Design and Technology

Intent

DT in the Curriculum:

Design and technology is an inspiring, rigorous and practical subject. Using creativity and imagination, pupils design and make products that solve real and relevant problems within a variety of contexts, considering their own and others’ needs, wants and values. They acquire a broad range of subject knowledge and draw on disciplines such as mathematics, science, engineering, computing and art. Pupils learn how to take risks, becoming resourceful, innovative, enterprising and capable citizens. Through the evaluation of past and present design and technology, they develop a critical understanding of its impact on daily life and the wider world. High-quality design and technology education makes an essential contribution to the creativity, culture, wealth and well-being of the nation.

We are a Rights Respecting school and aim to plan opportunities for children to understand and reflect on the ‘UN convention on the rights of the child (Unicef). Teacher’s planning includes articles which relate to DT.Through the teaching of design and technology in our school we hope to enable children to:

  • develop designing skills, including generating and developing ideas, clarifying a task, creating design proposals, communication ideas, planning and evaluating.
  • acquire and refine the practical skills associated with making, including working with materials and components, tools and processes, for example, planning, measuring and marking out, cutting and shaping, joining and combining, finishing and evaluating.
  • apply scientific skills ,for example, predicting and fair testing.
  • apply mathematical skills, for example, measuring to an appropriate number of decimal places, drawing and interpreting tables, graphs and bar charts.
  • apply computing skills, for example, using databases and spreadsheets.
  • apply art skills, for example, investigating texture and colour or recording visual information.

 

 Implementation

Curriculum Provision:

In Early Years we teach DT as an integral part of the topic work covered during the year. We relate the designing and making aspects of the children’s work to the objectives set out in the Early Learning Goals (ELGs) that underpin the curriculum planning for children aged three to five ‘Expressive Art and Design – Exploring and using media and materials’. The children regularly cook and bake.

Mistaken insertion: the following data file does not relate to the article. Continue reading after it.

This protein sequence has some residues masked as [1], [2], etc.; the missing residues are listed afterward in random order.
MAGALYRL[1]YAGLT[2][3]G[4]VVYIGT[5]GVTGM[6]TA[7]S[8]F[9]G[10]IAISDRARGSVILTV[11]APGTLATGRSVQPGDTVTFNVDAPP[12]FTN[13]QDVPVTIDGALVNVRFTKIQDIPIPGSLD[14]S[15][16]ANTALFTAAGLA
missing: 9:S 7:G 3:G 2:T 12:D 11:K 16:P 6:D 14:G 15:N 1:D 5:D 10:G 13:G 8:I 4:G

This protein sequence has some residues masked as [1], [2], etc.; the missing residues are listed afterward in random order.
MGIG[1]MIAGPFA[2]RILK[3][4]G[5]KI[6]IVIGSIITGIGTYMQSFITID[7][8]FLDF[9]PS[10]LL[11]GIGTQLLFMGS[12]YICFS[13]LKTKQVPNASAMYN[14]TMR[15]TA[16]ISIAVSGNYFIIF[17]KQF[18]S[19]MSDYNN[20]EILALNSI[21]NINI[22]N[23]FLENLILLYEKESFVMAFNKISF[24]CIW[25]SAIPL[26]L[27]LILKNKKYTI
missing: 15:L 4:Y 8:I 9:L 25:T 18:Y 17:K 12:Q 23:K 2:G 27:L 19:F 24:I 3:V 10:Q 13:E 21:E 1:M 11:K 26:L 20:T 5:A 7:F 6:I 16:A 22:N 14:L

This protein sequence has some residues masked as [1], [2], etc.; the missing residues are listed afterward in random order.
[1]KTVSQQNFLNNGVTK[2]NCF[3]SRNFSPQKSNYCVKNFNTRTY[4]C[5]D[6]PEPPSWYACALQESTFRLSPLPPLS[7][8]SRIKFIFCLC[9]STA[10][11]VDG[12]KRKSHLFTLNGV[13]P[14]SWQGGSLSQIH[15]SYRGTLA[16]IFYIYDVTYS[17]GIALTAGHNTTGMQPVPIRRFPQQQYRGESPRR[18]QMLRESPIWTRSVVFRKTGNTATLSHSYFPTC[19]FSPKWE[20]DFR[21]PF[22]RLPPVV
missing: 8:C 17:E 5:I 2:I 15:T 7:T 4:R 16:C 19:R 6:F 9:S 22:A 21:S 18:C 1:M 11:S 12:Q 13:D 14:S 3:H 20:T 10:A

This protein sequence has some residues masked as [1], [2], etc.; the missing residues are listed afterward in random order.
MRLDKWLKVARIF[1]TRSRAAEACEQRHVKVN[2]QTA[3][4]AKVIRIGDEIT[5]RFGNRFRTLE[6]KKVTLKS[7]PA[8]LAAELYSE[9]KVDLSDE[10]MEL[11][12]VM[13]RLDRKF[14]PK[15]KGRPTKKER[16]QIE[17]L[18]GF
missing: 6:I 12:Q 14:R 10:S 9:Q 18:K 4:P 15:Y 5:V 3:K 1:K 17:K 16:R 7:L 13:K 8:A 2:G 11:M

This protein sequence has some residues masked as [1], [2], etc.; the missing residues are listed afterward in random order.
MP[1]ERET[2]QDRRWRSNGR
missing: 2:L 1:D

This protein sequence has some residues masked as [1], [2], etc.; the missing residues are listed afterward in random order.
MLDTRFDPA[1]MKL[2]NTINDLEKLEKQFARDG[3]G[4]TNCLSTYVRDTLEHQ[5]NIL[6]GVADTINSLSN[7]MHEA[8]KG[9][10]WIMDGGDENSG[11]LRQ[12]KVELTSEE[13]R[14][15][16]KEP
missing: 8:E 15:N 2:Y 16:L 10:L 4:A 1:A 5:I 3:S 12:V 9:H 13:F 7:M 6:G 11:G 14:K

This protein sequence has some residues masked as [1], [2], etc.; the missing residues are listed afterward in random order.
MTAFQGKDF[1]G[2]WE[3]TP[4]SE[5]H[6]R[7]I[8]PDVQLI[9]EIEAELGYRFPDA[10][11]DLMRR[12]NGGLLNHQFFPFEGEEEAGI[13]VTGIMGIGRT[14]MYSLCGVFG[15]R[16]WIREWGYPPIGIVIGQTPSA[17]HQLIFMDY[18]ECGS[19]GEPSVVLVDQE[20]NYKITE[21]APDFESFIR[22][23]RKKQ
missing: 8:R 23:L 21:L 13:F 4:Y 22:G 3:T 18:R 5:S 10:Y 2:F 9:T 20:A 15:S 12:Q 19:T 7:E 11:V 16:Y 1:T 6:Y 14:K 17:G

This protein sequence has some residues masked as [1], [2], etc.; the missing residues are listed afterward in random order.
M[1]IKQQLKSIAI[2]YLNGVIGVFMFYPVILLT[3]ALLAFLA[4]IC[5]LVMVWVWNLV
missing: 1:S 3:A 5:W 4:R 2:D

Key Stage 1

Through a variety of creative and practical activities, pupils should be taught the knowledge, understanding and skills needed to engage in the process of designing and making. They should work in a range of relevant contexts (for example, the home and school, gardens and playgrounds, the local community, industry and the wider environment).

When designing and making pupils should be taught to:

Design

  • design purposeful, functional, appealing products for themselves and other users based on design criteria.
  • generate, develop, model and communicate their ideas through talking, drawing, templates, mock-ups and, where appropriate, information and communication technology.

 Make

  • select from and use a range of tools and equipment to perform practical tasks (for example, cutting, shaping, joining and finishing).
  • select from and use a wide range of materials and components, including construction materials, textiles and ingredients, according to their characteristics.

Evaluate

  • explore and evaluate a range of existing products.
  • evaluate their ideas and products against design criteria.

Technical Knowledge

  • build structures, exploring how they can be made stronger, stiffer and more stable.
  • explore and use mechanisms (for example, levers, sliders, wheels and axles) in their products.

Key Stage 2

Through a variety of creative and practical activities, pupils should be taught the knowledge, understanding and skills needed to engage in the process of designing and making. They should work in a range of relevant contexts (for example, the home, school, leisure, culture, enterprise, industry and the wider environment).

When designing and making pupils should be taught to:

Design

  • use research and develop design criteria to inform the design of innovative, functional, appealing products that are fit for purpose, aimed at particular individuals or groups.
  • generate, develop, model and communicate their ideas through discussion, annotated sketches, cross-sectional and exploded diagrams, prototypes, pattern pieces and computer-aided design.

 Make

  • select from and use a wider range of tools and equipment to perform practical tasks (for example, cutting, shaping, joining and finishing), accurately.
  • select from and use a wide range of materials and components, including construction materials, textiles and ingredients, according to their functional properties and aesthetic qualities.

 

Evaluate

  • investigate and analyse a range of existing products.
  • evaluate their ideas and products against their own design criteria and consider the views of others to improve their work.